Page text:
On my second day in Kaiping we started off the morning with a breakfast of tasty egg tarts from the local cake shop and then took the no. 4 bus out of the city towards Tangkou town where we then flagged down a passing van and negotiated with the driver (¥10) to take us the rest of the way to Li Gardens (立园) – more details here about the directions.
To be honest the gardens were a bit disappointing and not worth the entrance fee (¥60) but at least they were close to our next destination which was the main place we had come to see. After about an hour looking around we found another driver to take us to Zilicun (自力村), about 3km from Liyuan, which hosts the ruins of a former village with the largest single collection of historic watchtowers.
Walking through green fields we eventually arrived at a group of small buildings which mark the gateway to the village. Beyond here lay the cluster of 15 concrete towers rising surreally out the marshy ground in stark contrast to their surroundings.
Diaolou (碉 樓) are fortified multi-storey towers, built by returning Chinese immigrants from America, Canada, Hong Kong and Malaysia in the 1920s and 1930s. They display a fusion of Chinese and Western decorative forms and were designed to protect against forays by local bandits (and later the Japanese).
There were more than 3,000 built originally with approximately 1,800 still standing today which have been listed as a UNESCO World Heritage Site. As they were built on soft ground many have noticeable leans and many are in a poor state of repair owing to the ravishes of time and nature.
Some of the towers have been opened to allow visitors to see their interior which for the most part consists of simple wooden furniture (from the late-Qing Dynasty) and are rather dingy with only small opening for the windows, many of which are covered with iron shutters. The upper floors were used as residences, with the lower floors designed with defence in mind with extremely thick walls.
Wandering through the villages it was interesting to see a few signs of the cultural revolution still present, providing a reminder of the turbulent history of the People’s Republic which is still in living memory, if fading fast.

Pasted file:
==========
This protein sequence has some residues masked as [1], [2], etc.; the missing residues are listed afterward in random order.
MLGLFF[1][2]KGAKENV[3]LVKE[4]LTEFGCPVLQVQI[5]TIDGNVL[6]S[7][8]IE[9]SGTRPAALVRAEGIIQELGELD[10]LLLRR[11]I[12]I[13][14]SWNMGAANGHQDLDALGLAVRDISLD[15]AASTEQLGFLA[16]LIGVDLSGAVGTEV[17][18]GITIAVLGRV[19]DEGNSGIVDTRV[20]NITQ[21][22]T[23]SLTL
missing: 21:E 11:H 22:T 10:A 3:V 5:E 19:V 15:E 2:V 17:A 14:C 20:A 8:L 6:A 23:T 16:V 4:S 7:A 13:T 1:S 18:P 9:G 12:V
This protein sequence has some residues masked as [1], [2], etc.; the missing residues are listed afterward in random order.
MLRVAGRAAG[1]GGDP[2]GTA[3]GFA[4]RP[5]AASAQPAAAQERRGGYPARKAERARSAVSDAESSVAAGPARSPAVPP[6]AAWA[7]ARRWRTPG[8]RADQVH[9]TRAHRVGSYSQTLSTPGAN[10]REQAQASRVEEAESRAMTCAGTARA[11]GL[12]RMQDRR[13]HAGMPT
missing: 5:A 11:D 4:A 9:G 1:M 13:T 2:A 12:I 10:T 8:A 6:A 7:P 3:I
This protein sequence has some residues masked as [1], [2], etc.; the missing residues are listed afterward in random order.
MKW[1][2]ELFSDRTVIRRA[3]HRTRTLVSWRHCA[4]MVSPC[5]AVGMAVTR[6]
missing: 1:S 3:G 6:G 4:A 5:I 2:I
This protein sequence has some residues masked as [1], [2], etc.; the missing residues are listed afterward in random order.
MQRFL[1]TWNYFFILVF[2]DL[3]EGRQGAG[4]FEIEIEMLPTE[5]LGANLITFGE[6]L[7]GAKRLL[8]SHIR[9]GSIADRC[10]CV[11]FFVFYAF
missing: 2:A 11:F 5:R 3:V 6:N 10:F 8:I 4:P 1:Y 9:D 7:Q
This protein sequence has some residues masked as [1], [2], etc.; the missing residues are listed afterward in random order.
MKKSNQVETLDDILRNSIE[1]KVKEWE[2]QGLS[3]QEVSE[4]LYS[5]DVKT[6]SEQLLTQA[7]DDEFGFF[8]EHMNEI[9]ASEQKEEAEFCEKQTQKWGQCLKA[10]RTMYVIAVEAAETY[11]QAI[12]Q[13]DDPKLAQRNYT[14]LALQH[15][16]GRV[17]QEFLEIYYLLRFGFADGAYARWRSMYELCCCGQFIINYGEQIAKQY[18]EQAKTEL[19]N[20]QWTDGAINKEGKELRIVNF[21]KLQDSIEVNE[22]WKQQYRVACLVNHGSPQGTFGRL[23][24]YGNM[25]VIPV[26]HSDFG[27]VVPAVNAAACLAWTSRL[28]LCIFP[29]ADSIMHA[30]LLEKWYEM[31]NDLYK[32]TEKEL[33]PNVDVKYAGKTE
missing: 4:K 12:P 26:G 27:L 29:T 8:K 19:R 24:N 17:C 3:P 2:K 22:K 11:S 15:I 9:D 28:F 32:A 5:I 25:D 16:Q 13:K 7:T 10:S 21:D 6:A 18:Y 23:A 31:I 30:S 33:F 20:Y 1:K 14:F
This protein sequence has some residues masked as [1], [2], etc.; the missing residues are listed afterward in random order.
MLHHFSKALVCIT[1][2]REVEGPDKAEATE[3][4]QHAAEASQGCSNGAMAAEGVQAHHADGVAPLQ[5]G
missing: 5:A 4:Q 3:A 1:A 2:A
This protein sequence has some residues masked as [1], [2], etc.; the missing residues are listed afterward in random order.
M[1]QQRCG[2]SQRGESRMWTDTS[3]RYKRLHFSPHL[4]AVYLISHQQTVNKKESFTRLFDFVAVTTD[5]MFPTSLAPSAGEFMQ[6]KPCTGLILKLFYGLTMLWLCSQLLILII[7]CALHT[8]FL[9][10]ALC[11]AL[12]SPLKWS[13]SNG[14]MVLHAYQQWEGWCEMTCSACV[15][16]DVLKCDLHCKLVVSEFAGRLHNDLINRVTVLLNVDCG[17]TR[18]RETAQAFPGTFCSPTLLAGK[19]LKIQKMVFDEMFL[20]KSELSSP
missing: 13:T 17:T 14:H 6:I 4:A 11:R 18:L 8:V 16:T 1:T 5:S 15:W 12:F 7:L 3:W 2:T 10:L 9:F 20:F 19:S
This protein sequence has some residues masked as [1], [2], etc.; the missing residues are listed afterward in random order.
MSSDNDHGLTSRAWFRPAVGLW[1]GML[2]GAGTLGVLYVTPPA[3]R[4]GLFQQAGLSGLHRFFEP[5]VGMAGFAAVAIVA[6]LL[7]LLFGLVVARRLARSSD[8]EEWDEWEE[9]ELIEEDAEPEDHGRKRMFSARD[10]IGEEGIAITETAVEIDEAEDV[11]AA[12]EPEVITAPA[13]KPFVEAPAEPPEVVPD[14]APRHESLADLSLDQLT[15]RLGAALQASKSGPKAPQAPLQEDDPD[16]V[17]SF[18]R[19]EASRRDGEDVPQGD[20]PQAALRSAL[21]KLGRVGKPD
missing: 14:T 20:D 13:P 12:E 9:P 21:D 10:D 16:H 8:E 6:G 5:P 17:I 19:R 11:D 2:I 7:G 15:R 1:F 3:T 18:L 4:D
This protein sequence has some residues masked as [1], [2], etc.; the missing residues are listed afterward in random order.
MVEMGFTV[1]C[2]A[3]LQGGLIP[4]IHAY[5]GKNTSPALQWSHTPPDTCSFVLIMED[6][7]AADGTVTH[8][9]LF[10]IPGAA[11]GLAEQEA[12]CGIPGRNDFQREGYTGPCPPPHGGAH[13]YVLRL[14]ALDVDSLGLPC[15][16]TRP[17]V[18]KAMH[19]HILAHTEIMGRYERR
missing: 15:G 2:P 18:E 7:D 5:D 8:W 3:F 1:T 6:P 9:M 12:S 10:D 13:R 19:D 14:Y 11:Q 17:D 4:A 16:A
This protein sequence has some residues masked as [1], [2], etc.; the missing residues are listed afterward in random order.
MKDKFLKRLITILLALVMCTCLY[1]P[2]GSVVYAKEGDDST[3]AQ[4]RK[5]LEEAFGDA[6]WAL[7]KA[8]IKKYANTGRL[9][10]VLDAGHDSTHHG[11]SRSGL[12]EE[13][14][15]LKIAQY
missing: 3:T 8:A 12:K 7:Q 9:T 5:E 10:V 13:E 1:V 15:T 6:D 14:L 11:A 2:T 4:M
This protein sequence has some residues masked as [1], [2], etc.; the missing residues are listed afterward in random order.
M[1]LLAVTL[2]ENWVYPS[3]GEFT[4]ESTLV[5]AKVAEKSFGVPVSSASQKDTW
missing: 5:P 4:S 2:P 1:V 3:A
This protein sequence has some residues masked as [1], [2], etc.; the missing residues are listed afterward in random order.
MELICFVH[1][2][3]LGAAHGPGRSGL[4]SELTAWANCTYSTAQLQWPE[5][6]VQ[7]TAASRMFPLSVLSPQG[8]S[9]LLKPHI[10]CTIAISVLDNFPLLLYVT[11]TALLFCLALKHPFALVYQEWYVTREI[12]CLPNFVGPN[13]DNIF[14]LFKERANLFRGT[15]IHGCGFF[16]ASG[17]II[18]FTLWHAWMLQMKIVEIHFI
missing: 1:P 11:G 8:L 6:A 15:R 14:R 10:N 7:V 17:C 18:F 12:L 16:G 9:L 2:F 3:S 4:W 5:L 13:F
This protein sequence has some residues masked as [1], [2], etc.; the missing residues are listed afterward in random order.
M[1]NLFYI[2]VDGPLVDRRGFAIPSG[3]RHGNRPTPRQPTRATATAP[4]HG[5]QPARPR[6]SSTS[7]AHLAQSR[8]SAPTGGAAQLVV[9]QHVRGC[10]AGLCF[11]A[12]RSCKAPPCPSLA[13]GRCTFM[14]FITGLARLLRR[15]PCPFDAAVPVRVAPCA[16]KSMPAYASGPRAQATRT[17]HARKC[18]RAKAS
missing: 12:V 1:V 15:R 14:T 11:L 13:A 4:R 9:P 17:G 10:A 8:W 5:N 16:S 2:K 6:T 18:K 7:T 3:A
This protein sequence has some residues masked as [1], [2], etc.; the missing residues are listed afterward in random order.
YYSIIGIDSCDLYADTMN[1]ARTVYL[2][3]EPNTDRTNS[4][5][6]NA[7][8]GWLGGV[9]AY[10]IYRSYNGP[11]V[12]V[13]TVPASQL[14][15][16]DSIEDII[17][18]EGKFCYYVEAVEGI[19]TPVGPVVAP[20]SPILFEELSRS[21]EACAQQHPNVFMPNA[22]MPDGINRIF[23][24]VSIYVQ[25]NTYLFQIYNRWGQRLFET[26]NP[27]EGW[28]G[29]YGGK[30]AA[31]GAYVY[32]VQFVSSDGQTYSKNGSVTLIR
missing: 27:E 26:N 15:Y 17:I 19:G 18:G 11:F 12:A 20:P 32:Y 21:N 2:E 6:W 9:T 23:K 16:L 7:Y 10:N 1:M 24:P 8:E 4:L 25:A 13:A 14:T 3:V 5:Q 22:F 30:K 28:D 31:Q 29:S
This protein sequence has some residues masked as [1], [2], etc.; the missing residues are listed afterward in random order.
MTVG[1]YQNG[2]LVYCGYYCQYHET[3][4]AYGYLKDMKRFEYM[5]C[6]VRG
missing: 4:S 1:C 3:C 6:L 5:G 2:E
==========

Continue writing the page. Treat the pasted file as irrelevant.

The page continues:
Some of the villagers looked as old as the buildings themselves and I wondered what stories they would tell if I could communicate with them. While the changes in China’s big cities have been enormous out here in the countryside life is still fairly basic.
I’d never seen rice fields up close before and was fascinated to see the farmers planting seedlings by hand with no sign of mechanization – an extremely tedious task but nevertheless they weren’t looking unhappy for it!
The fully sown fields have a certain beauty when stretched out as far as the eye could see.
On our way back to Kaiping we stopped off at Yinglong Lou, the oldest surviving diaolou in San Men Li (迎龍樓). To reach it you have to pass through a network of narrow streets between ancient houses which give some insight into the traditional way life here. As well as reinforced concrete older diaolou were built from stone, clay and bricks (as is the case here). The three-story building was constructed around 1440 with the top floor being added in 1908.
After this it was sadly time to head back to Shenzhen where I enjoyed some extremely tasty dumplings for dinner! I’d throughly recommend visiting Kaiping before it’s turned into a major tourist attraction which seems inevitable given its historic importance.